“Our new evidence shows that the diet switch from leaves to grass happened long before the anatomical switch in tooth shape.”

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New Miocene fossil insectivore discovery


This 2012 video is called Miocene.

From the Asociación RUVID in Spain:

New 16 million-year-old insectivore species discovered

March 14, 2018

Palaeontologists Vicente D. Crespo, Francisco Javier Ruiz Sánchez and Plini Montoya, from the department of Botanics and Geology of the Universitat de València, and Marc Furió, from the Institut Català de Paleontologia, have discovered a new fossilised species of insectivore belonging to the unusual and extinct Plesiodimylus family. The identification of this group, related to the fauna that lived in Central Europe during the Miocene (16 million years ago), is based on the study of isolated teeth found in l’Alcora (Castellón), in the district of Araya.

This new species of insectivore, found in the palaeontological site Mas d’Antolino B, has been unveiled in the Historical Biology journal and has the scientific denomination Plesiodimylus ilercavonicus, in reference to the Iberian Ilercavones people, who inhabited part of what are the provinces of Castellón and Tarrragona today.

This family is defined by having teeth that protrude from the jaw, with thicker dental enamel than other mammals, as well as the presence of four molars (two in each jawbones, or one in each jawbone and then one more in each maxilla). These characteristics give them an unusual look — with overgrown teeth.

Furthermore, by studying the dentition of this species and specially with the type of wear suffered by the teeth’s enamel, one can surmise they would have fed mainly on gastropods, the most common group of mollusks, according to Crespo, Ruiz Sánchez and Montoya — also researchers for Valencia’s Natural History Museum -, and Marc Furió.

Until now, the finding of material from this animal group in Araya is the only one of its kind in the Iberian Peninsula, joining findings of other species from Central Europe such as some types of hamsters and other rodents, bats and insectivores, which reveal a phase of faunistic exchange between Iberia and Central Europe in the Lower Miocene.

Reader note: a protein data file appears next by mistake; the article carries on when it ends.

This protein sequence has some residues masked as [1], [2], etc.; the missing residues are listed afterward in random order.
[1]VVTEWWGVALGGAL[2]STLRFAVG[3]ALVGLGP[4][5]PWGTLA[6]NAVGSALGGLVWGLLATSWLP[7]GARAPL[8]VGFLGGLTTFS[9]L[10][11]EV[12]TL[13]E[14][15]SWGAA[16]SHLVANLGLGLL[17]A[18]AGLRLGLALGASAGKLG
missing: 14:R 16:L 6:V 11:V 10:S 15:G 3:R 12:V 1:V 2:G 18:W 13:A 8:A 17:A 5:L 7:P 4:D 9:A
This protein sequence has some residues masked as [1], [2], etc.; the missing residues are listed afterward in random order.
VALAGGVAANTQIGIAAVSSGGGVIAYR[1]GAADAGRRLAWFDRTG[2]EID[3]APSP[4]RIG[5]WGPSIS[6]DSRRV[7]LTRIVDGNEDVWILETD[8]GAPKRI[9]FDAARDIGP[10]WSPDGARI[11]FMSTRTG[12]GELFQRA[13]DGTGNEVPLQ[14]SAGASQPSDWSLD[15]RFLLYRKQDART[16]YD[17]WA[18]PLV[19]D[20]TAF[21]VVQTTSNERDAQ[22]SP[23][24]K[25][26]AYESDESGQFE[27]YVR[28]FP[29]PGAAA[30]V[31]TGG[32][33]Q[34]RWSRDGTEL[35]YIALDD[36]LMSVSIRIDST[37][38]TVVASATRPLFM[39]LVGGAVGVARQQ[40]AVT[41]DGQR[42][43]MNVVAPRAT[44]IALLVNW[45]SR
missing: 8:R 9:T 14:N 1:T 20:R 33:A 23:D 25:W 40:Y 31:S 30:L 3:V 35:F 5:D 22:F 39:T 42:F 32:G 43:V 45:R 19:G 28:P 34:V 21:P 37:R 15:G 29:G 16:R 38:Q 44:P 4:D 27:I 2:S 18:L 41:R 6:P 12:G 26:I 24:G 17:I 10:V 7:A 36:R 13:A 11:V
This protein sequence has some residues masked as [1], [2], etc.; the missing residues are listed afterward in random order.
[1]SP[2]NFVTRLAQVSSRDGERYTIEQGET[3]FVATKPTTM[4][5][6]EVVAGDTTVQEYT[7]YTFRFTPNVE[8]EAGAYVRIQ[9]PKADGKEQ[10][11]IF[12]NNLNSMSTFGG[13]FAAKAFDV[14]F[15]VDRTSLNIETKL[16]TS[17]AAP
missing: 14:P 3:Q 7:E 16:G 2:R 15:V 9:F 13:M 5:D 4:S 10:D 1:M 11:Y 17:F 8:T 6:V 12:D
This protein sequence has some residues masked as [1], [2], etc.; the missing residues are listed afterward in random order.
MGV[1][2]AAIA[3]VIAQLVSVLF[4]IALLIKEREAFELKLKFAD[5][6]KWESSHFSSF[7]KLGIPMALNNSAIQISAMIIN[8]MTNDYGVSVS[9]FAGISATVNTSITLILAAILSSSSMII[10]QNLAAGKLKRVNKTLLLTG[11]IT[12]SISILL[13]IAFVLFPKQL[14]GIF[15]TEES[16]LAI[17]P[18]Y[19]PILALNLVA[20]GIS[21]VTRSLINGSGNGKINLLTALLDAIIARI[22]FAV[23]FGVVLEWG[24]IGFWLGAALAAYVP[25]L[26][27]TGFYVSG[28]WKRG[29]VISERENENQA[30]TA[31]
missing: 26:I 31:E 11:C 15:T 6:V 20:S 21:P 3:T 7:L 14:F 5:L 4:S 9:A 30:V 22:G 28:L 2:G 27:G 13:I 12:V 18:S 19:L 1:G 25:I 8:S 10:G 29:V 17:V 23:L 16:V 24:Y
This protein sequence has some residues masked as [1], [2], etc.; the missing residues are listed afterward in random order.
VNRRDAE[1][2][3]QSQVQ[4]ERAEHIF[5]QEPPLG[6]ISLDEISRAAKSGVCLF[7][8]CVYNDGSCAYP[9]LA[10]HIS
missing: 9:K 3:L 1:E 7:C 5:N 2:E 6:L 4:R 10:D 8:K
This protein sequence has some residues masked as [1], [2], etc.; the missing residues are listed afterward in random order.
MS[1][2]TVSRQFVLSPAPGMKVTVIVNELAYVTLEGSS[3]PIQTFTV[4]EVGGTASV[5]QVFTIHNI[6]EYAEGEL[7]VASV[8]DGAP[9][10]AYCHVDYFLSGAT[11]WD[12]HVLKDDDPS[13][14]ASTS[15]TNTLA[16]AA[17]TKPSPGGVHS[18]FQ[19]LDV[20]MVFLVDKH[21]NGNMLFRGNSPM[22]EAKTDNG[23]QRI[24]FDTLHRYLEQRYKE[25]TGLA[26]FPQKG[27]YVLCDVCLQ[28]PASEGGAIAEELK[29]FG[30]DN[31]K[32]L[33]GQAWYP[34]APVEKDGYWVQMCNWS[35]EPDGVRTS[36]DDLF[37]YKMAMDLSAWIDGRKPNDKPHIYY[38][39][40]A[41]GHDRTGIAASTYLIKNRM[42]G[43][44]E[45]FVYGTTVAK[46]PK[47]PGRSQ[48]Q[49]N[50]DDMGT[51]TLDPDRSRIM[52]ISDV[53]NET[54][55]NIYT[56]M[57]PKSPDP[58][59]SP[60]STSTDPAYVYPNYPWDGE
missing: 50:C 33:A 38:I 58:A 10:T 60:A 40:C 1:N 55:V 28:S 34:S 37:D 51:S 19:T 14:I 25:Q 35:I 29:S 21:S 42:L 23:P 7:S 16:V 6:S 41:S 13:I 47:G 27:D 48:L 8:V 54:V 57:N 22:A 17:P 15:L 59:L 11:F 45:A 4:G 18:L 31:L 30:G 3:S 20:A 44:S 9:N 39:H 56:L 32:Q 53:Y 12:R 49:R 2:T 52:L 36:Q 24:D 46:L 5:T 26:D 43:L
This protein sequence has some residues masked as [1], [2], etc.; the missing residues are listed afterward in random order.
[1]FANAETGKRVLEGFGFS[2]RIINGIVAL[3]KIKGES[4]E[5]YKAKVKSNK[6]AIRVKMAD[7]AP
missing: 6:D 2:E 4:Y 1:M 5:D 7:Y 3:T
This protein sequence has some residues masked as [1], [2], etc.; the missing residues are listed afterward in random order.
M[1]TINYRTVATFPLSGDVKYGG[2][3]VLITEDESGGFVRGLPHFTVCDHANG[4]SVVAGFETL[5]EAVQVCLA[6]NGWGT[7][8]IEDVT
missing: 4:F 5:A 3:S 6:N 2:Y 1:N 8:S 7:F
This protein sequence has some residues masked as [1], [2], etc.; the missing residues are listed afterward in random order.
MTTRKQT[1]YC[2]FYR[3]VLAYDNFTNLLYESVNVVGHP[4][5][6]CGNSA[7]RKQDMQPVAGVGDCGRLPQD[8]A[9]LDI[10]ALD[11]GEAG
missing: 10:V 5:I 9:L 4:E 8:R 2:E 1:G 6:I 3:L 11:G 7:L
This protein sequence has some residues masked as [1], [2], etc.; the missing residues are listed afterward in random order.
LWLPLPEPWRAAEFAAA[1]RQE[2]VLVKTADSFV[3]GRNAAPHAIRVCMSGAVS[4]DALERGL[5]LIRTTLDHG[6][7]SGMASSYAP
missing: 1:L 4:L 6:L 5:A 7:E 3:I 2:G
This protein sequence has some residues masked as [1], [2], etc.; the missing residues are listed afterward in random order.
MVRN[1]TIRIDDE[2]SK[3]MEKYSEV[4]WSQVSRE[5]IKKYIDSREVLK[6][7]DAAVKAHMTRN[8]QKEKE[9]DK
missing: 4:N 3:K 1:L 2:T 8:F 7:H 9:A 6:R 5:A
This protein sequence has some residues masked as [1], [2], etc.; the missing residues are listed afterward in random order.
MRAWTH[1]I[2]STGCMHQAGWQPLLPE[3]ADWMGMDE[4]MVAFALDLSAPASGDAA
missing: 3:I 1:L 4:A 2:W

In order to obtain the fossilised remains of these small mammals, a strenuous process to clean and sieve through tones of sediment was undertaken, as well as the examination of the residue obtained through this process. The studying of the specimens was performed with various techniques, including some derived from the use of electronic microscopy devices. The results of the study were unveiled at the 15th Annual Meeting of the European Association of Vertebrate Palaeontologists, held in Munich (Germany) during the summer of 2017.

In the Mas d’Antolino B palaeontological site, available since 2008, fossils of other species of shrews, squirrels, hamsters, dormice, bats or crocodiles have been unearthed, among others. These faunas, in a context of an environment similar to the current day rainforests, date back to the Aragonian age of mammals, also within the Miocene period. In this era there was a rainforest where Araya is currently located, with meadows, which would have been located near a great lake which reached most of today’s l’Alcora, Ribesalbes and Fanzara villages.

Mysterious Miocene fossils from Nebraska, USA


This video from the USA says about itself:

29 January 2018

In the late 1800s, paleontologists in Nebraska found huge coils of hardened sand stuck deep in the earth. Local ranchers called them Devil’s Corkscrews and scientists called them Daemonelix. It was clear these corkscrews were created by some form of life, but what?

Marsupial fossil discovery in Australia


This 2016 video is called Extinct and Extant Australian Species.

From Palaeontologia Electronica:

Miminipossum notioplanetes, a Miocene forest-dwelling phalangeridan (Marsupialia; Diprotodontia) from northern and central Australia

ABSTRACT